After this historical Account, he proceeded to this Effect: 'What Influence such a Peace will have upon our Affairs, is uncertain; only we know we have given no small Provocation to a mighty King, who may be at leisure enough to resent it when he pleases; therefore it imports us to secure ourselves, by preserving Peace and Unity at home: He that foments Divisions now, does more Hurt to his Country, than a foreign Enemy can do, and disarms it at a Time when all the Hands and Hearts we have are little enough to defend us: No Fears of arbitrary Government can justify, no Zeal to Religion can sanctify such a Proceeding!' He then reminded them of the late Times, 'When Religion and Liberty were truly lost, by being made a handle and pretence for Sedition; when Prelacy was call'd Popery, and Monarchy named Tyranny, &c. and can we now endure to see Men break the Act of Oblivion every day, by reviving the Memory of forgotten Crimes in new Practices ? It is worth the Consideration, whether we do not bring some kind of Scandal upon the Protestant Religion, when we seem so far to distrust the Truth and Power of it, that, after so many Laws past to guard it, and so many miraculous Deliverances from the Attempts made against it, we should still be afraid of its Continuance ? Hath not the late Act made it absolutely impossible for the most conceal'd Papist that is, to get into any kind of Employment ? And did ever any Law since the Reformation give us so great a Security as this ? As little reason there is to be jealous of our Liberties and Properties. Can there be a greater Evidence of the Moderation of a Prince, and his Tenderness of the Liberty of the Subject, than to suffer, as he does every day, so much licentious and malicious Talk to pass unpunish'd ? If there be not a single instance to be found in a whole Reign, of a Man that has suffer'd against Law, and very few of those that have suffer'd by it, shall we endure them that dare say in all public Places, That the Nation is enslav'd ? Let them shew the time, if they can, since the World began, and this Nation was first inhabited, wherein there were fewer Grievances, or less cause to complain than at this present time: Nay, let them search all Ages and Places, and tell us when and where there was ever found a happier People than we are at this day.'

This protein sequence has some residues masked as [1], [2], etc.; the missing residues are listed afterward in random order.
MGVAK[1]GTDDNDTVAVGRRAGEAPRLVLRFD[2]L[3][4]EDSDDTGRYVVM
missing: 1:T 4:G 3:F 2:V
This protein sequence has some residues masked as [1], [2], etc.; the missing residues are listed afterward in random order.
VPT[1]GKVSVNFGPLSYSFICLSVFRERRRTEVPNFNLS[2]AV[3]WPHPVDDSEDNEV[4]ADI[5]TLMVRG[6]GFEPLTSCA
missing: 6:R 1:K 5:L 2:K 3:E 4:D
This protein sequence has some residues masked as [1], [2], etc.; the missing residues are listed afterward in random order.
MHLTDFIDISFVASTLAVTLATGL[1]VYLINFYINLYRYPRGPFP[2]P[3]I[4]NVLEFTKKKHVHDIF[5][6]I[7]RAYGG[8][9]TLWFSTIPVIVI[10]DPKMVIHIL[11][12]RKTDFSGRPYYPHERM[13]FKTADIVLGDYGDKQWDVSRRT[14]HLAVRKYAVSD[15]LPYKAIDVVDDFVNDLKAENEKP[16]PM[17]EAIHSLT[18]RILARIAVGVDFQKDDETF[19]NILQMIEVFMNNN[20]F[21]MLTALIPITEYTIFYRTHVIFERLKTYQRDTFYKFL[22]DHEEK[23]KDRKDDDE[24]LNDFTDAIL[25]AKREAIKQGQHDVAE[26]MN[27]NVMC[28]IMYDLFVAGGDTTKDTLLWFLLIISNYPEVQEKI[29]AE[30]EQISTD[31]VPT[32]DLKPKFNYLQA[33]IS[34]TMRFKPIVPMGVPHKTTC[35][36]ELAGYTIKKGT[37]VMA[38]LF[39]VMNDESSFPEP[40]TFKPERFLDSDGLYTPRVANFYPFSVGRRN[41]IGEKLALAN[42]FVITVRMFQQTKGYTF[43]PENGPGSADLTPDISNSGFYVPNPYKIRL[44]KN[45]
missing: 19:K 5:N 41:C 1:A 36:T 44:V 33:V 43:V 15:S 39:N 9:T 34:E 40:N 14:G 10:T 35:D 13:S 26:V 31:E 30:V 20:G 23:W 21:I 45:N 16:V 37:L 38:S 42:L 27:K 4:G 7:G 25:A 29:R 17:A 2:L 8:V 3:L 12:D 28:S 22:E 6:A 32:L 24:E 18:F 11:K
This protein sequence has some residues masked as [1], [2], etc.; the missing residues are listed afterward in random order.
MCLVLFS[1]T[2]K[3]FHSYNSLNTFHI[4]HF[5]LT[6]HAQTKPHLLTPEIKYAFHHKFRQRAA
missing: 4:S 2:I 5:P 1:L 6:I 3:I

He proceeded then to the Matter of the Revenue, and to the same purpose with what the King had said before, with some Enlargement; but plainly told them, 'That the Manner of their Proceedings was as considerable to his Majesty, as the Matter; and that he would not accept a good Bill, how valuable soever, unless it came to him in the old and decent Method of Parliaments: That the late way of tacking together several independent and incoherent Matters in one Bill, seem'd to alter the whole Frame and Constitution of Parliaments, and consequently of the Government itself It took away the King's negative Voice in effect, and forc'd him to take all or none, when one part of the Bill might be as dangerous, as the other was necessary for the Kingdom: It took away the negative Voice of the House of Peers by the same Consequence, and disinherited the Lords of their native Liberty of debating and judging what is good for the Kingdom: It look'd like a kind of defamation of the Government, and seem'd to suppose the King and Lords to be so ill affected to the Public, that a good Bill could not carry itself through by the Strength of its own Reason and Justice, unless help'd forwards by being tack'd to another that will be favour'd: It did at last give up the greatest share of the Legislature to the Commons, and by consequence the chief Power of judging what Laws are best for the Kingdom.' In fine, he shew'd that the same Method might be made use of by the Lords against the Commons; and thus every good Bill would be dearly bought at last, and one chief end of calling Parliaments, the making of good Laws, be wholly frustrated and disappointed, by departing from that Method which the Wisdom of our Ancestors purposely prescrib'd to prevent and exclude such Inconveniencies. These Innovations the King resolv'd to abolish, and had commanded him to say to them, State super Vias antiquas.' Then he said, ' If this Session do not repair the Misfortunes, and amend the Faults of the last, it will look like a Fatality upon the Nation. 'He whose House is destroy'd by Fire, would find but little comfort in saying, The fire did not begin by his means; but it will be a matter of perpetual Anguish and Vexation to remember, That it was in his power to have extinguish'd it. Let the World now see, that your Zeal to preserve the Government is the same as when you were ready to die for its Restoration; and know, 'tis an Act as meritorious, and of as great Duty and Loyalty, to stand between the King and those Libellers, who would create a Misunderstanding between him and his Parliament, as tis to sight for him in a Day of Battel. Embellish the History of this Parliament, by shewing us the healing Virtue of this Session: So shall your Service be acceptable to the King, who never forgets any thing but Injuries: So shall you recommend yourselves to Posterity, by transmitting to them the same Peace and Happiness you are trusted with. And the God of Peace and Unity prosper all your Consultations to the Honour and Happiness of the King, and the Joy and Comfort of all his good Subjects.'